And when Jesus had cried out again in a loud voice, he gave up his spirit. (Matt 27:50, NIV)
When Jesus cried out, “My God, my God, why have you forsaken me?” (Matt 27:46, NIV), the people apparently misheard him. The Aramaic for “my God” sounds similar to “Elijah,” and no doubt, Jesus wasn’t practicing perfect diction at that point. It made sense to them that Jesus would call for divine assistance from the prophet; after all, they thought, if Jesus actually had the power to get himself down from the cross, he’d use it. Obviously.
One of the crowd (possibly one of the soldiers) ran to get Jesus a drink of the cheap wine the soldiers would have had on hand for refreshment (Roman Ripple?). To get the wine to Jesus, he soaked a sponge in it and lifted it up to him. The others, however, scolded him, preferring to wait and see what fireworks might happen next.
But at that point, Jesus cried out again—and again Matthew tells us that he did so loudly—and “gave up his spirit” (the verb can have the sense of “sent away”). In the NIV, Mark 15:37 says that Jesus “breathed his last” (though it’s worth noting that “breath” and “spirit” are the same word in Greek, hence the memorable King James translation, “gave up the ghost”). Luke 23:46 says that Jesus called out, “Father, into your hands I commit my spirit,” and then, like Mark, reports that Jesus “breathed his last.” And in John 19:30, Jesus declares “It is finished” before giving up (literally, “handing over”) his spirit.
The point is that none of the gospel accounts say simply that “Jesus died,” as if the cross finally got the better of him. The consistent picture is that Jesus knew his redemptive work on the cross was done; presumably, the moment of abandonment had passed. At that point, he intentionally and willingly handed his life over to his Father.
John, in fact, makes a point of the fact that the other two criminals being crucified with him were still alive (19:31-37). That’s why the soldiers broke their legs: it made it impossible for the men, dangling from their arms, to push themselves up to catch a breath, thus hastening their death by suffocation. When the soldiers came to Jesus, however, he was already dead, because he had surrendered his life.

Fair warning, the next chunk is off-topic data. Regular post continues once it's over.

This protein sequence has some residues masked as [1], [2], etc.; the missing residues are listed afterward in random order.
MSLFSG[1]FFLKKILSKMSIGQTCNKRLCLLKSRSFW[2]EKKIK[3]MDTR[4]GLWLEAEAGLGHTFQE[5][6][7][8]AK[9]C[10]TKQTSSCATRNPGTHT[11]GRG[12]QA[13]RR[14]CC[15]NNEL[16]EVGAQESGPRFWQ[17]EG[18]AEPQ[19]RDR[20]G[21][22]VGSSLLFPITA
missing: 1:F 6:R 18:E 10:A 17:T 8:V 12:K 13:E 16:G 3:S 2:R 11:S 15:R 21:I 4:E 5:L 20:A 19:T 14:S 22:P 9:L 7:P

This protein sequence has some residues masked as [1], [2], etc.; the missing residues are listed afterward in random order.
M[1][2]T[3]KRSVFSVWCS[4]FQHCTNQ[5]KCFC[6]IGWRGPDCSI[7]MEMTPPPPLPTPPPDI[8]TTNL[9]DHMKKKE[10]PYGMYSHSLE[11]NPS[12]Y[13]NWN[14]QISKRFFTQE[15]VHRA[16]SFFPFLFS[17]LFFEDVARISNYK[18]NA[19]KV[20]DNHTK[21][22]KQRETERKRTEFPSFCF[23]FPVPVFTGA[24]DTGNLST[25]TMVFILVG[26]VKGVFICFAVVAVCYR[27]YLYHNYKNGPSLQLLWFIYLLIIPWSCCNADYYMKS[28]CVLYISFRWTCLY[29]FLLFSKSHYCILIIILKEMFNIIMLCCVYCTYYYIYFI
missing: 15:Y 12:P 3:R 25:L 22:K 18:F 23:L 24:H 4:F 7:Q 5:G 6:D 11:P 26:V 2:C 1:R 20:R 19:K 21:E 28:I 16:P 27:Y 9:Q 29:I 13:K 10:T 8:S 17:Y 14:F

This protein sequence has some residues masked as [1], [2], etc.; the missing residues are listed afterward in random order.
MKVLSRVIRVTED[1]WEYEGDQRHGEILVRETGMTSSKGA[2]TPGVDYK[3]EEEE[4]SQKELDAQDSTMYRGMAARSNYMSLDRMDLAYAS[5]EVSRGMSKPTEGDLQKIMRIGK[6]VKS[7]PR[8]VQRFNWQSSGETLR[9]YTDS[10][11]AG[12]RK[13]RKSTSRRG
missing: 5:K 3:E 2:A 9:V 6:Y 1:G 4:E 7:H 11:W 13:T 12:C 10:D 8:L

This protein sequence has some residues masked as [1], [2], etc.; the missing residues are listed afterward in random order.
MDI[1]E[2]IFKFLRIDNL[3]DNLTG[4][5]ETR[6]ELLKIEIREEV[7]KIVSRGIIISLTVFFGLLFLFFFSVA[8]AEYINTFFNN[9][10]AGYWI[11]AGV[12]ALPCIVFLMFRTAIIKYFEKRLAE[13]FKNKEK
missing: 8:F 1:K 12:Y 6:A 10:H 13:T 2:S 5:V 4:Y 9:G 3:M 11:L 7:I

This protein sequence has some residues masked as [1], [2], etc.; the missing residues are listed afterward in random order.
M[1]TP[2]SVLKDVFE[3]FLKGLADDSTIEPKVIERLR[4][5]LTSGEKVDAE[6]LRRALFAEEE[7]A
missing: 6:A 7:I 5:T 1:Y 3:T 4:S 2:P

I know that some question the necessity of the crucifixion itself: couldn’t God have found another way? Was this kind of violence necessary? Such doubts, it seems to me, rightly represent the horror of the cross, but perhaps not the horror of our own sin. The fact is, we may never really understand what our sin looks like through the eyes of a holy God.
But at the very least, we should remember that Jesus was no passive victim. I’m reminded of another passage from John:
The reason my Father loves me is that I lay down my life—only to take it up again. No one takes it from me, but I lay it down of my own accord. I have authority to lay it down and authority to take it up again. This command I received from my Father. (John 10:17-18, NIV)
Such a sacrifice constitutes an example for us to follow:
This is how we know what love is: Jesus Christ laid down his life for us. And we ought to lay down our lives for our brothers and sisters. If anyone has material possessions and sees a brother or sister in need but has no pity on them, how can the love of God be in that person? Dear children, let us not love with words or speech but with actions and in truth. (1 John 3:16-18, NIV)
Lenten meditation on the sacrifice of Jesus should begin with deep gratitude for his willing sacrifice on our behalf. But it can’t stop there, for we too are called to practical expressions of that loving generosity.
To be clear: self-sacrifice doesn’t mean doing everything others tell you to do. Not even Jesus did that. He did what his Father told him to do, and that’s not the same thing.
What is the Father telling you?